Agricola: the asyndeton intensifies the effect of the antithesis. (Stuart)  nārrātus et trāditus superstes: correspond respectively and in the same order to in animis hominum, in aeternitate temporum, and in fama rerum, i.e. Agricola's life, made known to men and handed down to posterity, will survive in this story of his deeds. (Gudeman)  superstes erit: because of the place he has made for himself in animis hominum, in fama rerum, as already stated, not because his biography will always live. Tacitus is not claiming immortality for his work ..., an assertive attitude which he could not with propriety assume at the end of his book after the diffidence with which he entered upon his task. See chapter 3. However, the fact remains that had the Agricola not been written, the name of the subject would have meant no more to us than the names of a hundred other public men of the Empire. The only other mention of him in literature is found in the Roman history of Dio Cassius, a work written in Greek at the beginning of the third century of our era. (Stuart)  Agricola … superstes erit: by the irony of fate Agricola's name has come very near oblivion. Besides Tacitus, one writer only -- Dio Cassius -- has mentioned it, and his notice is short and inaccurate. (Pearce)

    quis quid after si, nisi, ne, or num: anyone, anything, any

    mānēs –ium m. pl: spirits

    ex(s)tinguō exstinguere exstinxī exstinctus: to extinguish

    placidus –a –um: calm

    īnfīrmus –a –um: weak

    dēsīderium dēsīderi(ī) n.: longing

    muliebris muliebris muliebre: feminine, womanish

    lāmenta –ōrum n.: mourning

    contemplātiō –ōnis f.: contemplation

    lūgeō lūgēre lūxī lūctum: to mourn

    plangō –ere –plānxī –planctus: to mourn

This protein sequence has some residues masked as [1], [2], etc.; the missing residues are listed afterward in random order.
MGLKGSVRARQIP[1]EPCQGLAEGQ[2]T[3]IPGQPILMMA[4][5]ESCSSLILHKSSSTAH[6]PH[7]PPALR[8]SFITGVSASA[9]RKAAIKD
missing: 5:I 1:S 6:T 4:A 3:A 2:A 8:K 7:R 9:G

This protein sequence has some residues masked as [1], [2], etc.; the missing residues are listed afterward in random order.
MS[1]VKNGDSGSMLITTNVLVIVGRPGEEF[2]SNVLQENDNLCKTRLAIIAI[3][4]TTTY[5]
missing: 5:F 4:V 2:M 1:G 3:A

fās n.: right

    admīrātiō –ōnis f.: admiration

    suppeditō suppeditāre: to help

    similitūdō similitūdinis f.: imitation

    coniungō coniungere coniūnxī coniūnctus: to unite

    veneror venerārī venerātus sum: to revere

    revolvō –ere –volvī –volūtus: to ponder

    figūra figūrae f.: shape

    complector complectī complexus sum: to embrace, include, hold fast

    intercēdō intercēdere intercessī intercessus: to forbid, veto (+dat.)

    marmor –oris n.: marble

    simulācrum simulācrī n.: image

    imbēcillus –e: weak, perishable

    mortālis –e: mortal

    exprimō exprimere expressī expressum: to give shape to, to express in form

    Agricola –ae m.: Agricola

    aeternitās –tātis f.: eternity

    inglōrius –a –um: without honor, without fame

    ignōbilis –e: obscure

    oblīviō –ōnis f.: forgetfulness

    obruō obruere obruī obrutum: to overwhelm, crush

    posteritās posteritātis f.: posterity

    superstes superstitis: remaining alive after another's death, surviving; (as a noun) a survivor

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    Suggested Citation

    Cynthia Damon, Tacitus: Agricola. Carlisle, Pennsylvania: Dickinson College Commentaries, 2016. ISBN: 978-1-947822-09-2. https://dcc.dickinson.edu/tacitus-agricola/46